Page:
The Times article is – unsurprisingly – carefully and negatively framed. No longer a ‘newspaper of record’ just, at least towards Scotland, a malign rag. However this scariness is all built around a big assumption that shop staff will be required by government to police adherence to the new face covering rule.
Can we assume that ‘retail chiefs’ want to open their shops? Surely, even The Times accepts the answer to this is ‘yes’. So what is the problem the journalist seeks to expose? Is the implication here that the Scottish Government is pushing ahead without consultation and against the wishes of ‘retail chiefs’? Well, this would appear NOT to be the case!
“With retailers permitted to re-open their stores from Monday 29 June the Scottish Retail Consortium, along with the Scottish Government and trade union Usdaw, have come together to launch five simple steps to encourage considerate shopping. They are urging the public to play their part in creating a safe and enjoyable retail environment for other customers and retail staff.”
At the same source, Fiona Hyslop, Cabinet Secretary for Economy, Fair Work & Culture, is quoted saying: “I’d like to thank the Scottish Retail Consortium and Usdaw for working closely with us in producing official guidance on trading safely, and everyone in the sector for all that they are doing to ensure customers and staff can shop and work safely and with confidence.”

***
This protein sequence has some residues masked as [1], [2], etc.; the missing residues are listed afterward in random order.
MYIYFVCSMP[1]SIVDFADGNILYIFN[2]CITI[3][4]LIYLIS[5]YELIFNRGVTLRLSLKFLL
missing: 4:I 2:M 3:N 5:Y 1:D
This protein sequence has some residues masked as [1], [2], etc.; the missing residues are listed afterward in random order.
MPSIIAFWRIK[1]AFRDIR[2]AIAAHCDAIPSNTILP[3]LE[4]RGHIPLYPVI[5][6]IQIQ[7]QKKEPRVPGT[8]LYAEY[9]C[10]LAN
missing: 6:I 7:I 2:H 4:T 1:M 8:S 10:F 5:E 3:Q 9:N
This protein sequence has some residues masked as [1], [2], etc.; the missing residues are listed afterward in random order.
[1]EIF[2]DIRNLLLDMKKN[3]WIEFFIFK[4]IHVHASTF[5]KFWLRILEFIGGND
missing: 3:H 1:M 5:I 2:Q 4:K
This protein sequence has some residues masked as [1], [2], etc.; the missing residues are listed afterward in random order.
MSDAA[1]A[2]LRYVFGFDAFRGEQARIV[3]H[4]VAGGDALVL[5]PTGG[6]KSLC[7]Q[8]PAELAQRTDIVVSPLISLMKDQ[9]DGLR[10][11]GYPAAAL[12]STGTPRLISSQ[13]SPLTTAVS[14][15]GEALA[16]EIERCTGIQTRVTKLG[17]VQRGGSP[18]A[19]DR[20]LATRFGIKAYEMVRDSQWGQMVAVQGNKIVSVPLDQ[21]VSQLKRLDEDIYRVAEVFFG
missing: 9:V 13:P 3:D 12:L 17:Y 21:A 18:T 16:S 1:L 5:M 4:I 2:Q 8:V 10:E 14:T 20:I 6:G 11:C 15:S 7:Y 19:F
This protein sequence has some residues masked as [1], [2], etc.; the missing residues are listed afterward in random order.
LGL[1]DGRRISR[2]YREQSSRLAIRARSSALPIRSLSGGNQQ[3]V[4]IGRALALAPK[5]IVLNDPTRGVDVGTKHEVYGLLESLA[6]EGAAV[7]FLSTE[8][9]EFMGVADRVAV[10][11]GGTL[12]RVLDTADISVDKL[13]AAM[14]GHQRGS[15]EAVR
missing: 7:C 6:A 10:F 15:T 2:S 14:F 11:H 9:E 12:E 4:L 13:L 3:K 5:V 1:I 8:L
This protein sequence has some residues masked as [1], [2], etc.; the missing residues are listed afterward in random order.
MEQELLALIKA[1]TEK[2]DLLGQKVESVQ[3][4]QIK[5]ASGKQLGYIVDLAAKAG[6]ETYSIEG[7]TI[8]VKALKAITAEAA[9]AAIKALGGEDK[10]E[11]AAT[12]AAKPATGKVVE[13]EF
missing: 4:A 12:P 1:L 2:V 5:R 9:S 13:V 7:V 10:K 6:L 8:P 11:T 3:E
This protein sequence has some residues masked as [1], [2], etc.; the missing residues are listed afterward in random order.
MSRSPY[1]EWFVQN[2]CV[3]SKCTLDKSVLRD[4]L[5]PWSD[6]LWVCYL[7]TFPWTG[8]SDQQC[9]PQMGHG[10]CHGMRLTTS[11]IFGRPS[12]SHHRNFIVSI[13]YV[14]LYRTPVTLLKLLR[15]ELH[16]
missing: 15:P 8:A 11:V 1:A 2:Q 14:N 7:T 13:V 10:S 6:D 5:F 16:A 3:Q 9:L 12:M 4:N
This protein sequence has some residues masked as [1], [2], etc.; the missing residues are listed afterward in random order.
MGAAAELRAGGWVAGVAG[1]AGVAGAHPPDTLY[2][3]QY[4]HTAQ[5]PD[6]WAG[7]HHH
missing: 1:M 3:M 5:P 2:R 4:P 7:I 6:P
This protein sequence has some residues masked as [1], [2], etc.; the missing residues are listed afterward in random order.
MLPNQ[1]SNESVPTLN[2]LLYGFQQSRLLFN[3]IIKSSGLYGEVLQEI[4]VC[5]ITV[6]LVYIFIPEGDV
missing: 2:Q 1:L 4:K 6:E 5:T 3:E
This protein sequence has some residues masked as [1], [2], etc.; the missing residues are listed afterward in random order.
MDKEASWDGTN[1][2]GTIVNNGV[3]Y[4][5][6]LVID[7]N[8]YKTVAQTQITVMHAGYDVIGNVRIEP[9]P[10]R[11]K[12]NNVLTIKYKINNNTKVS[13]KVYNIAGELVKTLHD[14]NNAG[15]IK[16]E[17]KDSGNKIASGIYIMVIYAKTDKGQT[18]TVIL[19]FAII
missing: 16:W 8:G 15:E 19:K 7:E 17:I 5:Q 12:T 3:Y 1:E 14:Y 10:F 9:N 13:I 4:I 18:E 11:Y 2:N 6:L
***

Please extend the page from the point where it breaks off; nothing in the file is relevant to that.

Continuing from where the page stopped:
And finally, Stewart Forrest, Divisional Officer of shop workers’ union Usdaw, states: “Unfortunately the early part of the coronavirus crisis saw a rise in instances of abuse towards shop workers, and we are absolutely clear that ‘abuse is not part of the job’. Along with the SRC and Scottish Government we have collaborated to produce guidance for shops of all sizes and locations to provide staff and customers with a safe shopping experience.”
So who’s not being straight in their dealings here? Is the Scottish Retail Consortium conniving with The Times or being exploited (willingly or otherwise) by The Times for the latter’s anti-Scottish Government agenda. In Ms Hyslop’s position I’d want to ask very pointedly of the SRC representative what game the organisation is playing at next time we meet for a ‘co-operative’ purpose.
But then I’m glad I don’t have to deal with the kind of game playing towards the Scottish Government that seems all too common amongst advocacy organisations in Scotland nowadays..